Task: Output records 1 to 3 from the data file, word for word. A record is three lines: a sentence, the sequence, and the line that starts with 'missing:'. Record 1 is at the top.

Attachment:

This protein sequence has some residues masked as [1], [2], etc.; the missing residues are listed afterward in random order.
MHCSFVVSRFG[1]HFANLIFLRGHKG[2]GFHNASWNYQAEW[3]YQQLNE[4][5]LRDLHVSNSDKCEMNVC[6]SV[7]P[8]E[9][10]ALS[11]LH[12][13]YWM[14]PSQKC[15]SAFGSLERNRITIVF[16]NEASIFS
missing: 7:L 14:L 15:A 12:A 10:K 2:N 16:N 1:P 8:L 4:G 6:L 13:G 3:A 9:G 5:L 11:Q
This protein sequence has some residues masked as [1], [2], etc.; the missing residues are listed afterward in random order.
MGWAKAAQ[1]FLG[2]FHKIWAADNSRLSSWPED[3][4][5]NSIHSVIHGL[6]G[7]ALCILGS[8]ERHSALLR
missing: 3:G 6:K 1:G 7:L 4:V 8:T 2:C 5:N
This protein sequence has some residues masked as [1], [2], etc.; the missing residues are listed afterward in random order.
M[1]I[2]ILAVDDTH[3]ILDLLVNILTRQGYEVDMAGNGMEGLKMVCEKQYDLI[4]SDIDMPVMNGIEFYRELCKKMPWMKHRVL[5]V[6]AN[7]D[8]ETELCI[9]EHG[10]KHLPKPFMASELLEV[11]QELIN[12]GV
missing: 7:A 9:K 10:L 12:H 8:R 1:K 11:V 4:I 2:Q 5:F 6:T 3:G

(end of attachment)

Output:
This protein sequence has some residues masked as [1], [2], etc.; the missing residues are listed afterward in random order.
MHCSFVVSRFG[1]HFANLIFLRGHKG[2]GFHNASWNYQAEW[3]YQQLNE[4][5]LRDLHVSNSDKCEMNVC[6]SV[7]P[8]E[9][10]ALS[11]LH[12][13]YWM[14]PSQKC[15]SAFGSLERNRITIVF[16]NEASIFS
missing: 7:L 14:L 15:A 12:A 10:K 2:N 16:N 1:P 8:L 4:G 6:L 13:G 3:A 9:G 5:L 11:Q
This protein sequence has some residues masked as [1], [2], etc.; the missing residues are listed afterward in random order.
MGWAKAAQ[1]FLG[2]FHKIWAADNSRLSSWPED[3][4][5]NSIHSVIHGL[6]G[7]ALCILGS[8]ERHSALLR
missing: 3:G 6:K 1:G 7:L 4:V 8:T 2:C 5:N
This protein sequence has some residues masked as [1], [2], etc.; the missing residues are listed afterward in random order.
M[1]I[2]ILAVDDTH[3]ILDLLVNILTRQGYEVDMAGNGMEGLKMVCEKQYDLI[4]SDIDMPVMNGIEFYRELCKKMPWMKHRVL[5]V[6]AN[7]D[8]ETELCI[9]EHG[10]KHLPKPFMASELLEV[11]QELIN[12]GV
missing: 7:A 9:K 10:L 12:H 8:R 1:K 11:V 4:I 2:Q 5:F 6:T 3:G